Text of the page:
Community helpers keen to chip in


An organisation that works to help the community is raring to go once national movement restrictions are lifted.

Project Bruce is a community-led development organisation for Milton and the wider Bruce ward area, and co-ordinator Kim Schiller said the need for the facility seemed more apparent than ever.

‘‘The whole coronavirus situation has really highlighted the need for resilience and close-knit support networks within small communities. That’s the whole point of us,’’ Mrs Schiller said.

‘‘We are extremely lucky to have generous, practical groups and individuals who all chip in in times of crisis.’’

As soon as possible the organisation planned to return to a variety of projects that were in progress before the lockdown.

Mrs Schiller said some of these included the Bruce Community Shed, where residents from different trades and practical backgrounds could use a space to create and build.

‘‘The construction of the workshop will continue, and the members will soon be ready to take on community projects.’’

Inquiries and requests from local people were welcomed, she said.

The launch of the Heteroglossia arts publication was almost ready to go to print, she said. The publication gathers poetry, paintings, photography and prose from local contributors to give them a platform and an audience.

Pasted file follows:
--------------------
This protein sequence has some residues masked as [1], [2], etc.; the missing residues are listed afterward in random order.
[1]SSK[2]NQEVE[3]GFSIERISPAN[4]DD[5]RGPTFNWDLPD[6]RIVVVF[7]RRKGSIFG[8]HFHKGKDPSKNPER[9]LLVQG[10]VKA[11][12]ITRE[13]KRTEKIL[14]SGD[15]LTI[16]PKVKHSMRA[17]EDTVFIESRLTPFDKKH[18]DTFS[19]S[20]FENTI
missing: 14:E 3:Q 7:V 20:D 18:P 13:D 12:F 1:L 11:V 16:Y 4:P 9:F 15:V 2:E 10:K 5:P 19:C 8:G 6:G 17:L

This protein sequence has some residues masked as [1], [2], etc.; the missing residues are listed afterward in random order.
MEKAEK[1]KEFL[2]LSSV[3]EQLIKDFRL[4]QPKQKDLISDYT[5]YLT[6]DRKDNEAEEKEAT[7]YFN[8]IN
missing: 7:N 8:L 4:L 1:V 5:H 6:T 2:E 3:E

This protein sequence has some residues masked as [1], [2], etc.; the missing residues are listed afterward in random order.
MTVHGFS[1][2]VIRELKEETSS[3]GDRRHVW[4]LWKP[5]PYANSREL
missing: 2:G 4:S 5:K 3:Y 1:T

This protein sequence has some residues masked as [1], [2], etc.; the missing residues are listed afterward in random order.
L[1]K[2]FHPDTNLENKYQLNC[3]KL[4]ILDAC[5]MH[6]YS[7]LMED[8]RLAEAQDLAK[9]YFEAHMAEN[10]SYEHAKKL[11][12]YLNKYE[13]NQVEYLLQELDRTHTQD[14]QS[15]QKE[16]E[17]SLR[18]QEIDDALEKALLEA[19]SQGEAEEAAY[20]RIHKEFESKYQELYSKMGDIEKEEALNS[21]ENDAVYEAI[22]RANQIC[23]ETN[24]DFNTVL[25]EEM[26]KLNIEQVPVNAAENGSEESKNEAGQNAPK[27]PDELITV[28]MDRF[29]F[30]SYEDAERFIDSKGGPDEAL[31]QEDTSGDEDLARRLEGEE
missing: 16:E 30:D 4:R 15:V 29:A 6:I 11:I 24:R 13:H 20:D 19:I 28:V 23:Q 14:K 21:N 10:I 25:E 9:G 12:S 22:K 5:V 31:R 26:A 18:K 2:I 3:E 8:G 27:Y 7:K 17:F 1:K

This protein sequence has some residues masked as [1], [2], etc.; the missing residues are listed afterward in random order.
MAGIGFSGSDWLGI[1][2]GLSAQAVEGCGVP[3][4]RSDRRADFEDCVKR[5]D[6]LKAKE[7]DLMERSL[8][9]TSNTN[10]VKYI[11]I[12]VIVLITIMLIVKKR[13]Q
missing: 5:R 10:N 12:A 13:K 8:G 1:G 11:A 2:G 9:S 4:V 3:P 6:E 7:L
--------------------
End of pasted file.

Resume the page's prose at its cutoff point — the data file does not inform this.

Other projects such as skill-sharing workshops in the subjects of health and safety, parenting, meditation and avoiding scams would return.

Project Bruce staff were working from home, keeping in contact with members of the community through Facebook updates.
‘‘We’ve also made sure people know about organisations they can get in contact with if they need help, like St John’s Caring Callers and Meals on Wheels,’’ Mrs Schiller said.

Project Bruce was established by Milton Community Health Trust but the organisation had gone through some changes during the lockdown.

Funding from the Department of Internal Affairs Community Development Scheme ended on March 31, so some of the existing steering committee members formed the Project Bruce Charitable Trust.

‘‘The new trust has been formed in order to apply for grants without being in competition for funding with the Tokomairiro Community Hub, which is also under the umbrella of [the trust],’’ Mrs Schiller said.
Both organisations would continue to work from the Hub building when things returned to normal.

The lockdown had the benefit of allowing staff time to get a lot of paperwork organised for their return, she said.